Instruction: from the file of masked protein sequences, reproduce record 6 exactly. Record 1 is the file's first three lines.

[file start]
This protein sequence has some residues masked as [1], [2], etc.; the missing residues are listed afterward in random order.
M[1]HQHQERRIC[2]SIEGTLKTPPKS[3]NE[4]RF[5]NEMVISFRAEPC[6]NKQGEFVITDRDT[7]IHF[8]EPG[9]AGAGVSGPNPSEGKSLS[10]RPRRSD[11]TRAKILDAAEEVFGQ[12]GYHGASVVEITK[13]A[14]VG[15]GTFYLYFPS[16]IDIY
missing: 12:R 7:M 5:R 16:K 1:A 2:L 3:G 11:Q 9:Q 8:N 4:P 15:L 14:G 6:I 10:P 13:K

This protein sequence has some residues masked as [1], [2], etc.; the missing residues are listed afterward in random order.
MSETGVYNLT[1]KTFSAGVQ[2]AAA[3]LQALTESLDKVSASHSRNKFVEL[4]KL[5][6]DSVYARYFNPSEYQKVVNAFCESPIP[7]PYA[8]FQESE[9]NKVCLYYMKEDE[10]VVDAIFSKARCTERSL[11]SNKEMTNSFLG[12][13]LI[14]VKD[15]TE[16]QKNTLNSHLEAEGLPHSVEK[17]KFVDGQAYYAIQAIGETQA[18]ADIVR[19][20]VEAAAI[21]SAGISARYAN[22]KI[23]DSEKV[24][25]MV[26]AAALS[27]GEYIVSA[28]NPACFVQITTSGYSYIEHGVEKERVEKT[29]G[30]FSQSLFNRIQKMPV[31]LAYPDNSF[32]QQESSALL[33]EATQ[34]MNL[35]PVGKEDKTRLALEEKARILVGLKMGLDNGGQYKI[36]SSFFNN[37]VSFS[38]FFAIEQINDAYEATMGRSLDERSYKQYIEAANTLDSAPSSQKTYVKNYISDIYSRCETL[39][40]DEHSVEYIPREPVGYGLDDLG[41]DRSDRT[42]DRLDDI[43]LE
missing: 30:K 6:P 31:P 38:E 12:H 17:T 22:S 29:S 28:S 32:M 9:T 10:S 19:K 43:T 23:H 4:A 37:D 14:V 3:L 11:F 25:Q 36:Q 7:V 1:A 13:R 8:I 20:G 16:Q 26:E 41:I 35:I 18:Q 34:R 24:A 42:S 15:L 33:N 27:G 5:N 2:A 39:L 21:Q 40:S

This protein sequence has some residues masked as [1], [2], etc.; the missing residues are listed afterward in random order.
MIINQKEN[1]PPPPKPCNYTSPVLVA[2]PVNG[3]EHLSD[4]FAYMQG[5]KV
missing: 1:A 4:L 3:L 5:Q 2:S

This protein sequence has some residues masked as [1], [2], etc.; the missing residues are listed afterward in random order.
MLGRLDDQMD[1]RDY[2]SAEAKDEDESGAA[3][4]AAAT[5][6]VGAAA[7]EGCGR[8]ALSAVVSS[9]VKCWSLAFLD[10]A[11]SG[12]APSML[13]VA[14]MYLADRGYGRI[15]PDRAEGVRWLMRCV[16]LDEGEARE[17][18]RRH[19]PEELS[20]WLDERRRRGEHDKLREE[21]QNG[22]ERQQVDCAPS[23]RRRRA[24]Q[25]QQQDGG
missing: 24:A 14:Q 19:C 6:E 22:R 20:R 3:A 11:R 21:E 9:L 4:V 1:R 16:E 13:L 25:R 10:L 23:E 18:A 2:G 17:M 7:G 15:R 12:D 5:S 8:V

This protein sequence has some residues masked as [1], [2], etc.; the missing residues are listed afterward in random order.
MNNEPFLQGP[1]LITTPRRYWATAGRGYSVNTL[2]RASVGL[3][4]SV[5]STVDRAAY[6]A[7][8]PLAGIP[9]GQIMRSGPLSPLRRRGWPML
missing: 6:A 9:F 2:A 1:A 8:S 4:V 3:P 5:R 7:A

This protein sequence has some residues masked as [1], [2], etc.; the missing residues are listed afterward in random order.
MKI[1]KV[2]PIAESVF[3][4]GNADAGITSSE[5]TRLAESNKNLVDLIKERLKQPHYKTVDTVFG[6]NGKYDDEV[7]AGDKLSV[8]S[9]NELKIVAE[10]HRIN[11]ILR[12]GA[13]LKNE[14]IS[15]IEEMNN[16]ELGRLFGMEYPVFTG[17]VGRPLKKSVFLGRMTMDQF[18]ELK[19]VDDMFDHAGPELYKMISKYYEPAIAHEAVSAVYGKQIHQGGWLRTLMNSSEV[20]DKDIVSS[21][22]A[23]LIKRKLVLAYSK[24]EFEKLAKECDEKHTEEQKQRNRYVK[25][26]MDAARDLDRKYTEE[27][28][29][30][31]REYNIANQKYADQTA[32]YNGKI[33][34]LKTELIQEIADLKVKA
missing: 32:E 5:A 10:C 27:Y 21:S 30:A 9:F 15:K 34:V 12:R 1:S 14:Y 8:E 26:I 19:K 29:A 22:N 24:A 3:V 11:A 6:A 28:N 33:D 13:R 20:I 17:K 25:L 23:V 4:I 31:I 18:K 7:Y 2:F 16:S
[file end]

This protein sequence has some residues masked as [1], [2], etc.; the missing residues are listed afterward in random order.
MKI[1]KV[2]PIAESVF[3][4]GNADAGITSSE[5]TRLAESNKNLVDLIKERLKQPHYKTVDTVFG[6]NGKYDDEV[7]AGDKLSV[8]S[9]NELKIVAE[10]HRIN[11]ILR[12]GA[13]LKNE[14]IS[15]IEEMNN[16]ELGRLFGMEYPVFTG[17]VGRPLKKSVFLGRMTMDQF[18]ELK[19]VDDMFDHAGPELYKMISKYYEPAIAHEAVSAVYGKQIHQGGWLRTLMNSSEV[20]DKDIVSS[21][22]A[23]LIKRKLVLAYSK[24]EFEKLAKECDEKHTEEQKQRNRYVK[25][26]MDAARDLDRKYTEE[27][28][29][30][31]REYNIANQKYADQTA[32]YNGKI[33][34]LKTELIQEIADLKVKA
missing: 32:E 5:A 10:C 27:Y 21:S 30:A 9:F 15:K 34:V 12:R 1:S 14:Y 8:E 26:I 19:K 29:A 22:N 24:A 3:V 11:A 6:A 28:N 33:D 13:R 20:I 17:K 25:L 23:V 4:I 31:I 18:K 7:Y 2:F 16:S